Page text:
During Pregnancy
MomsFirst Services

If you are pregnant and live in the City of Cleveland, MomsFirst can help you have a healthy pregnancy. MomsFirst‘s Community Health Workers are trained in health care and social services. They will meet with you twice a month and provide education, support, and resources to reduce risk factors that may affect the health of your baby or yourself.

Your Community Health Worker will help you:
  • Find a doctor for you and your baby
  • Get to the doctor for your check-ups
  • Get any medical and social services you need
  • Get answers to questions you may have about prenatal care, baby care, birth control and family planning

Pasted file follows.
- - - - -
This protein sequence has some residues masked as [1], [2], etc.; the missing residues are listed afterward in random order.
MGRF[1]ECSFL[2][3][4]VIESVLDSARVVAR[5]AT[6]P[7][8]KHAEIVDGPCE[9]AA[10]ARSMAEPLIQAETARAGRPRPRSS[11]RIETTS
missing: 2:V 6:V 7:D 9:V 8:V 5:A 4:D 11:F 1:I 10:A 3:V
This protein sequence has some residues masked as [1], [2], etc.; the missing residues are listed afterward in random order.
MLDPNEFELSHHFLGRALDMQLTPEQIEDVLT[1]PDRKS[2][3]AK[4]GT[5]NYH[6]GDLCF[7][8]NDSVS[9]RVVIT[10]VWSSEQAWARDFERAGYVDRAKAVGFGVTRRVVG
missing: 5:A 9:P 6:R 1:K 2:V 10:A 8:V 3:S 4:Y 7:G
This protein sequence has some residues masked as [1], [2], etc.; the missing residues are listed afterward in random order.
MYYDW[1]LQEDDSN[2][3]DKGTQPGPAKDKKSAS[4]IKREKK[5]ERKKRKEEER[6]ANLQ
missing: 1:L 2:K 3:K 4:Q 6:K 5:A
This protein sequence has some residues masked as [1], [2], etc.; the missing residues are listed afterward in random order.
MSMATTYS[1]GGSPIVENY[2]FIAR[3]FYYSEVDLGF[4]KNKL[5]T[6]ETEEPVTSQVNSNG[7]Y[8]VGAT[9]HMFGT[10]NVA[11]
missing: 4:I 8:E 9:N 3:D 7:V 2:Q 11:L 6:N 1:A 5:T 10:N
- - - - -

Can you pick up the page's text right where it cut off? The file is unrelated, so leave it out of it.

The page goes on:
MomsFirst provides services to teenagers too. Our teen program’s goals are:
  • To help pregnant teens get medical care so they can have a healthy baby
  • To educate teens about pregnancy and other health related issues
  • To get child care and other social services so teens can stay in school and graduate
  • To keep everything about teens in the program very private
For teen services, please contact May Dugan Multi-Services Center at (216) 631-5800.

MomsFirst also works with pregnant women in jail, rehabilitation centers, and shelters. You can get health care, parenting classes, health screenings, and social services to help you and your children live together.

For these services, please contact Northeast Ohio Neighborhood Health Services, Inc. at (216) 231-7700.

Health Insurance

Receiving prenatal care is an important part of pregnancy. To explore your options for health insurance so that your appointments are covered, Click Here!

Medical Home